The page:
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The Bridge of Beyondby Simone Schwarz Bart
Synopses & Reviews
In this intoxicating tale of love and madness, mothers and daughters, folkloric wisdom and the grim legacy of slavery on the French Antillean island of Guadeloupe, aged yet unbowed Telumee tells her life story, along with that of the proud line of Lougandor women she continues to draw strength from, even in their physical absence. Having obtained, with dizzying speed, love and happiness and the trust of others, Telumee must find the resources, personal and collective, both to rejoice without reserve and then, in less fortunate seasons, to survive suffering that would crush weaker vessels. In the words of “Queen Without a Name,” the stoic and tender grandmother who raises her, “Behind one pain there is another. Sorrow is a wave without end. But the horse mustn’t ride you, you must ride it.”
A masterpiece of Caribbean literature, The Bridge of Beyond represents at once a gorgeously thick description of the flora and climate, crafts and customs of the island, and the triumph of a spirit so generous and hopeful that no earthly adversity could outlast it. Simone Schwarz-Bart’s sinuous and lyrical prose, interwoven with proverbs and other local sayings, appears here in an uncommonly good translation by Barbara Bray.
This is an intoxicating tale of love and wonder, mothers and daughters, spiritual values and the grim legacy of slavery on the French Antillean island of Guadeloupe. Here long-suffering Telumee tells her life story and tells us about the proud line of Lougandor women she continues to draw strength from. Time flows unevenly during the long hot blue days as the madness of the island swirls around the villages, and Telumee, raised in the shelter of wide skirts, must learn how to navigate the adversities of a peasant community, the ecstasies of love, and domestic realities while arriving at her own precious happiness. In the words of Toussine, the wise, tender grandmother who raises her, “Behind one pain there is another. Sorrow is a wave without end. But the horse mustn’t ride you, you must ride it.”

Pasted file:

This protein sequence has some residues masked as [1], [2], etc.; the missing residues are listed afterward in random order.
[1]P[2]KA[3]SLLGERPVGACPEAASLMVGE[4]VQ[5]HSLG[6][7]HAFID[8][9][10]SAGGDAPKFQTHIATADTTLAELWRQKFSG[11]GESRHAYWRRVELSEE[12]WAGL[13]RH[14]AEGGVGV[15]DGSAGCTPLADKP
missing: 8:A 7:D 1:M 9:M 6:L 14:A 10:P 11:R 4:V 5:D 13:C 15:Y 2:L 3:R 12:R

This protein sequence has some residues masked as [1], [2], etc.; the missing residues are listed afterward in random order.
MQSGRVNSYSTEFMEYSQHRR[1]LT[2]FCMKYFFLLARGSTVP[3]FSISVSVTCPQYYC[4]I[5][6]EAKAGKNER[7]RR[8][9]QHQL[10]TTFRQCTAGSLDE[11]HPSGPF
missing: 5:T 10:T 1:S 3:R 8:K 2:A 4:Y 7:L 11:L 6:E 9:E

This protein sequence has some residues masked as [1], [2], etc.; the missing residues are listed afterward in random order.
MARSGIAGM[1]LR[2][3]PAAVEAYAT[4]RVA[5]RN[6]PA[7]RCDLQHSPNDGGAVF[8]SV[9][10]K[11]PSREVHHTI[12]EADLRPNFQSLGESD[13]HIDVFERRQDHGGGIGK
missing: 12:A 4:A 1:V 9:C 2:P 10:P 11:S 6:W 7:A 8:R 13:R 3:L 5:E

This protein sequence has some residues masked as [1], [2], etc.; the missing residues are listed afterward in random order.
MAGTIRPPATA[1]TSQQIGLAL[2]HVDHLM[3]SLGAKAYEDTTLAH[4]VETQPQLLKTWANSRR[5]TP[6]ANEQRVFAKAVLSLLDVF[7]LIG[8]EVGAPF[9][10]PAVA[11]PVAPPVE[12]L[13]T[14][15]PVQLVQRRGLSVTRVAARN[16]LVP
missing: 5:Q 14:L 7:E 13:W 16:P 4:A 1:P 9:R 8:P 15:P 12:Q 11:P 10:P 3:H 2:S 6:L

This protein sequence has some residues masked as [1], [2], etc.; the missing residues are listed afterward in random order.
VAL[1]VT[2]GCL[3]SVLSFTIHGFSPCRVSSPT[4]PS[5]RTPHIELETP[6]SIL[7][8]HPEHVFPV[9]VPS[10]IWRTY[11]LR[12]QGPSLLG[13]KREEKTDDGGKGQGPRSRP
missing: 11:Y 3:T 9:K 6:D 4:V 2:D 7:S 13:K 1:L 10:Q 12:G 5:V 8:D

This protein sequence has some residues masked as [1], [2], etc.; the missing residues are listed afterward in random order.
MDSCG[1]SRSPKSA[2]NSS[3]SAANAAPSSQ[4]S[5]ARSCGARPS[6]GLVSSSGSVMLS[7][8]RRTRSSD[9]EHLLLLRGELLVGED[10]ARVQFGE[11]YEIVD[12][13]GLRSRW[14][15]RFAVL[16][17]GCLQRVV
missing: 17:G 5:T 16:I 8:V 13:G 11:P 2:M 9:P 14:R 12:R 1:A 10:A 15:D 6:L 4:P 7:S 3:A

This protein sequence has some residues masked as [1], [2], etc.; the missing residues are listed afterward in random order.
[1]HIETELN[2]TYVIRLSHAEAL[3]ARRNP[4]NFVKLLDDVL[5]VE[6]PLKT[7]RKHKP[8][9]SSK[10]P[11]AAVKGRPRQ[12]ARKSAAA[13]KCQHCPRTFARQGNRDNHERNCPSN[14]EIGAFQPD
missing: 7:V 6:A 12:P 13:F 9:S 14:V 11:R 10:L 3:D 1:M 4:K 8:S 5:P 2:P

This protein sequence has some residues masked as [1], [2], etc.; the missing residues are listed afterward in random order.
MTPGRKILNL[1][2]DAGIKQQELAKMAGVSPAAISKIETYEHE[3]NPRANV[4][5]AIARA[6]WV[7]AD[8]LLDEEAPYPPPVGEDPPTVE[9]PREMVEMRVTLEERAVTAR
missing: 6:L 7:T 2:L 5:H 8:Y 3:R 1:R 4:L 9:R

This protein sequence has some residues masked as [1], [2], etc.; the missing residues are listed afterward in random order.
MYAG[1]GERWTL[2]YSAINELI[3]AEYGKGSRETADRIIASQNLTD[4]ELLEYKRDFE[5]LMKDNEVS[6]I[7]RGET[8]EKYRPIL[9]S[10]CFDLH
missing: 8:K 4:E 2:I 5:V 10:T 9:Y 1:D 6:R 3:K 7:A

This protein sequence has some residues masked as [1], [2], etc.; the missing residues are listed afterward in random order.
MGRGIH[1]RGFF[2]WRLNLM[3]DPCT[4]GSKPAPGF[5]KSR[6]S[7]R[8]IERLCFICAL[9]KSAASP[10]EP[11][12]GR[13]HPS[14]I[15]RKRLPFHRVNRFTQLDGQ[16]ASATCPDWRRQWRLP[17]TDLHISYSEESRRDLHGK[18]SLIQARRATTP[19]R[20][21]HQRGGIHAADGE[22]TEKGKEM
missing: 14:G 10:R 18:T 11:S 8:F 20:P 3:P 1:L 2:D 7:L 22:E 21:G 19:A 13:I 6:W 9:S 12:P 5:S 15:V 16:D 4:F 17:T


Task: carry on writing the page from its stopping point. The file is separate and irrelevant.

A masterpiece of Caribbean literature, The Bridge of Beyond relates the triumph of a generous and hopeful spirit, while offering a gorgeously lush, imaginative depiction of the flora, landscape, and customs of Guadeloupe. Simone Schwarz-Bart’s incantatory prose, interwoven with Creole proverbs and lore, appears here in a remarkable translation by Barbara Bray.
About the Author
Simone Schwarz-Bart was born in 1938 in southwestern France and moved, with her mother, to Guadeloupe at the age of three. She later studied in France and married the Jewish French writer André Schwarz-Bart. In 1967 they published their joint novel, Un plat de porc aux bananes verts (A Dish of Pork with Green Bananas). Schwarz-Bart has traveled widely, living in Senegal and Switzerland, and now lives in Goyave, a small community in Guadeloupe. The Bridge of Beyond was awarded the literary prize of the French magazine Elle.
Jamaica Kincaid is a Caribbean novelist, gardener, and gardening writer. Her short fiction has appeared in The Paris Review and The New Yorker, where her novel Lucy was originally serialized. Her first book, At the Bottom of the River, was nominated for the PEN/Faulkner Award for Fiction, and she has gone on to write more than fifteen books, including A Small Place, Annie John, and Mr. Potter. She has received the Lannan Literary Award for Fiction, the Prix Femina Étranger, the Anisfield-Wolf Book Award, and the Lila Wallace–Reader’s Digest Writers' Award. Kincaid lives in North Bennington, Vermont, during the summers and teaches at Claremont McKenna College in Claremont, California. Her latest novel, See Now Then, was published by Farrar, Straus and Giroux in February 2013.
Barbara Bray was an influential translator of twentieth-century French literature into English. She was an early champion of Marguerite Duras, and also translated the work of Jean Genet, Jean-Paul Sartre, Jean Anouilh, and Alain Robbe-Grillet. She worked as a script editor for the BBC in the 1950s, and there commissioned radio plays by young writers such as Harold Pinter. For over thirty years she had a close relationship with Samuel Beckett, and was one of the few people with whom he shared his thoughts and works in progress.
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